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Medicine Matters oncology

Pancreatic cancer is the twelfth most common cancer worldwide with a 5 year overall survival rate of 5%. About 96% of pancreatic cancers are exocrine tumours, the most prevalent of which is pancreatic ductal adenocarcinoma (PDAC).  The majority of patients diagnosed with PDAC have inoperable metastatic disease because it is rarely detected in its early stages.

Many treating clinicians of PDAC perceive gemcitabine to be the only mode of treatment with a subsequent poor prognosis. However, there are now a greater number of therapeutic options available and consequently patients have the possibility to undergo multiple lines of treatment. To achieve the full potential of these new and emerging treatments,  clinicians must be kept up to date and also supported in the decision-making process to select the most suitable treatment regimen for an individual patient.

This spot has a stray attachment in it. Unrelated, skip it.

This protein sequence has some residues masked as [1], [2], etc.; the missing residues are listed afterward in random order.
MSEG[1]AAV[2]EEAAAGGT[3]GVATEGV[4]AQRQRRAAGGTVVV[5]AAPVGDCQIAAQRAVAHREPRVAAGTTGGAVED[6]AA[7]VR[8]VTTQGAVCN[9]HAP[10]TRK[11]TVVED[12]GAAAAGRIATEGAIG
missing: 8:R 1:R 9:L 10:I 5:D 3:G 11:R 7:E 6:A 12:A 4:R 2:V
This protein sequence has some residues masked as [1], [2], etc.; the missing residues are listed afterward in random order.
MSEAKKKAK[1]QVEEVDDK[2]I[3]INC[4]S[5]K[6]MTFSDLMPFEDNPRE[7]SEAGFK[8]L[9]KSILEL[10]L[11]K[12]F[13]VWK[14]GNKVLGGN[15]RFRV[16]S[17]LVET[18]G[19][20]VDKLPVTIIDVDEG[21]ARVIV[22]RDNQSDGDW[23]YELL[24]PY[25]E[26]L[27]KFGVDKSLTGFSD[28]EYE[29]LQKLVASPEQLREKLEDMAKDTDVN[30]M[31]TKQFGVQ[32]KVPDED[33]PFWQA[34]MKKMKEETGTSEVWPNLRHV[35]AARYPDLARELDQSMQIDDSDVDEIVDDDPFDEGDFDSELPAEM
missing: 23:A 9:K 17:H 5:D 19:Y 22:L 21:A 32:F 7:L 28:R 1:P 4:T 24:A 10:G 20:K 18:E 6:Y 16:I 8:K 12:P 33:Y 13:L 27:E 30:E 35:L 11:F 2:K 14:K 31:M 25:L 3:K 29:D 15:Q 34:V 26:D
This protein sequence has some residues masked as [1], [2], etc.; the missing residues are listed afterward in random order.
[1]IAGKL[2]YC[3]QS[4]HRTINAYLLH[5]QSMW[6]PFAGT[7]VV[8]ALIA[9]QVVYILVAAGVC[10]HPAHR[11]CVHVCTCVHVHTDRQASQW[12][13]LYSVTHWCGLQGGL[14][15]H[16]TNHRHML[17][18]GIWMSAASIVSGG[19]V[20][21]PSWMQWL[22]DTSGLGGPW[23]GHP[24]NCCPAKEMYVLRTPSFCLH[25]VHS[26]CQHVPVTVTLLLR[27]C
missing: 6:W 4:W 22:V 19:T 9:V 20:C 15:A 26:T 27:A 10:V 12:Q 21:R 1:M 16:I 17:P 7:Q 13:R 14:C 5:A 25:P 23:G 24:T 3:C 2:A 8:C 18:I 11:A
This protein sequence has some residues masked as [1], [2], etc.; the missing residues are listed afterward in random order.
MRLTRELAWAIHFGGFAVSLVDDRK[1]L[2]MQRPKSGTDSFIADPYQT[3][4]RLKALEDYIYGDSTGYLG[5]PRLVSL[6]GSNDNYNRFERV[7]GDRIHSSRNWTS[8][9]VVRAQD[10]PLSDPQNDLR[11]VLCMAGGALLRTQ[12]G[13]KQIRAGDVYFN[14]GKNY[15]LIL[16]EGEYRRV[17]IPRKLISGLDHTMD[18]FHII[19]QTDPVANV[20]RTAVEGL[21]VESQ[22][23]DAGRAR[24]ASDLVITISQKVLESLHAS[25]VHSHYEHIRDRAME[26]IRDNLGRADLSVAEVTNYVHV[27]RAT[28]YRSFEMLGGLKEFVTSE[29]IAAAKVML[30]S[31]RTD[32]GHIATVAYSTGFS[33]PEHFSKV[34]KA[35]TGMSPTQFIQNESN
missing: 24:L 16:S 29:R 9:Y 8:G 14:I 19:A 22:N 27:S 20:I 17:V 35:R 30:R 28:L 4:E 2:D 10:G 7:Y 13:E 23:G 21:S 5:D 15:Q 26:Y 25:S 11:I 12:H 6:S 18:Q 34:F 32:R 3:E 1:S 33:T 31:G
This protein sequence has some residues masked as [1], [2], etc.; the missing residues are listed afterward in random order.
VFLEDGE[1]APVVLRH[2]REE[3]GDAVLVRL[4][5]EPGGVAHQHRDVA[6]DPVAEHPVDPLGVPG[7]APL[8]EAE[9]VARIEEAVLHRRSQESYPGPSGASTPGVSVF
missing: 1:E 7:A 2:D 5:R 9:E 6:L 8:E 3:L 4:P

To help clinicians navigate the rapidly evolving treatment landscape, these two interactive patient case studies present the data in the context of a patient’s journey from diagnosis through both first- and subsequent-line treatments, also covering the biomarkers that may be used to guide treatment choice.


Cancer Research UK.

Claudia Allemani et al. Global surveillance of trends in cancer survival 2000–14 (CONCORD-3): analysis of individual records for 37 513 025 patients diagnosed with one of 18 cancers from 322 population-based registries in 71 countries. Lancet 2018; 391: 1023­–75.

Pancreatic cancer action.